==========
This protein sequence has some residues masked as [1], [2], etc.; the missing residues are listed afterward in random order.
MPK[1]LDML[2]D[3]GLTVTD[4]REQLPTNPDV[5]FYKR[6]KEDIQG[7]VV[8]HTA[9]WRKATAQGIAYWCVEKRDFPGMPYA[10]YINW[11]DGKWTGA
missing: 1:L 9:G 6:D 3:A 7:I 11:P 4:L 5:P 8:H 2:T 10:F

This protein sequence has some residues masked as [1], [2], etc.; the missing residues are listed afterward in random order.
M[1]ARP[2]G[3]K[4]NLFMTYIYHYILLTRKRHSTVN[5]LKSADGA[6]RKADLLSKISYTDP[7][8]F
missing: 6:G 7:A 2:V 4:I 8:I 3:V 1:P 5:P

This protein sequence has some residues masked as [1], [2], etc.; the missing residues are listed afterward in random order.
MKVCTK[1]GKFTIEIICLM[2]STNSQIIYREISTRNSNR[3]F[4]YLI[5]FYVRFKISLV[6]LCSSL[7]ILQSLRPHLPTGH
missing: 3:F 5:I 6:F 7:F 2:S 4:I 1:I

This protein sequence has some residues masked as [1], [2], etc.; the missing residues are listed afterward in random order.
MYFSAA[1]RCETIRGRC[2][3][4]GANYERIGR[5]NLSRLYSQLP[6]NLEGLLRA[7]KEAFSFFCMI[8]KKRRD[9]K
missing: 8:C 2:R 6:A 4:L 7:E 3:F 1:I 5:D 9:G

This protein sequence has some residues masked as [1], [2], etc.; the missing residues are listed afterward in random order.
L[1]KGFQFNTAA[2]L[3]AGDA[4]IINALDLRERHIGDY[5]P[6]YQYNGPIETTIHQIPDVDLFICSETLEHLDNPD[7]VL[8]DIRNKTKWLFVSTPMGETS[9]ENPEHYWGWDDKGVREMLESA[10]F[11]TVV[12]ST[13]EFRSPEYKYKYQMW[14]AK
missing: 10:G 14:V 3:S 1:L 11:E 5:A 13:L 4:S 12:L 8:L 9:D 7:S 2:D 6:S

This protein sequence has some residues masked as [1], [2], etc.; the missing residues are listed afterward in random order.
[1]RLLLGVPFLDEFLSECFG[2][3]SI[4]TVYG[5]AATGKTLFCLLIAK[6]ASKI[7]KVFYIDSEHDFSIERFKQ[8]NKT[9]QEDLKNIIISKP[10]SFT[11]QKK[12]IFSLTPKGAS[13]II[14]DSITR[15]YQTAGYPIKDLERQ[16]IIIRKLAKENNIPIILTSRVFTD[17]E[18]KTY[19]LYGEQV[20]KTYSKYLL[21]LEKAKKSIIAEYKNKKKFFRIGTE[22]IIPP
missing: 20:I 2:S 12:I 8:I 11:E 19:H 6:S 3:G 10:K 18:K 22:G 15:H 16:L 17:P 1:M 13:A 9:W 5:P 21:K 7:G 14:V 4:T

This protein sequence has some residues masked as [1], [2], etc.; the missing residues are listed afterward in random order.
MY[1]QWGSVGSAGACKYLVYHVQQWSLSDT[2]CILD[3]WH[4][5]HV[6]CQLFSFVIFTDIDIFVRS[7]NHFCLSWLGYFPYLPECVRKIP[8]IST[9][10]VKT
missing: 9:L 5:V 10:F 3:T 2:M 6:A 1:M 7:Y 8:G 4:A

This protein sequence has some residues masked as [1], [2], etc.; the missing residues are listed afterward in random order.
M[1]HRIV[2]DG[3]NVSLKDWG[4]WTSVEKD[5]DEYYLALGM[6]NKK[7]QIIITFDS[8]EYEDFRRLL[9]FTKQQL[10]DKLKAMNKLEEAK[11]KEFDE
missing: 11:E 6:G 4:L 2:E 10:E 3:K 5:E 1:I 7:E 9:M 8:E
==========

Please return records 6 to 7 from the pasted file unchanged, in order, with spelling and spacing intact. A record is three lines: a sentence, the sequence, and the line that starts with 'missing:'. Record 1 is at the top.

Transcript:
This protein sequence has some residues masked as [1], [2], etc.; the missing residues are listed afterward in random order.
[1]RLLLGVPFLDEFLSECFG[2][3]SI[4]TVYG[5]AATGKTLFCLLIAK[6]ASKI[7]KVFYIDSEHDFSIERFKQ[8]NKT[9]QEDLKNIIISKP[10]SFT[11]QKK[12]IFSLTPKGAS[13]II[14]DSITR[15]YQTAGYPIKDLERQ[16]IIIRKLAKENNIPIILTSRVFTD[17]E[18]KTY[19]LYGEQV[20]KTYSKYLL[21]LEKAKKSIIAEYKNKKKFFRIGTE[22]IIPP
missing: 20:I 2:S 12:I 8:I 11:E 19:H 6:S 3:G 10:K 18:K 22:G 15:H 16:L 17:P 1:M 13:A 9:W 5:P 21:K 7:G 14:V 4:T

This protein sequence has some residues masked as [1], [2], etc.; the missing residues are listed afterward in random order.
MY[1]QWGSVGSAGACKYLVYHVQQWSLSDT[2]CILD[3]WH[4][5]HV[6]CQLFSFVIFTDIDIFVRS[7]NHFCLSWLGYFPYLPECVRKIP[8]IST[9][10]VKT
missing: 9:L 5:V 10:F 3:T 2:M 6:A 1:M 7:Y 8:G 4:A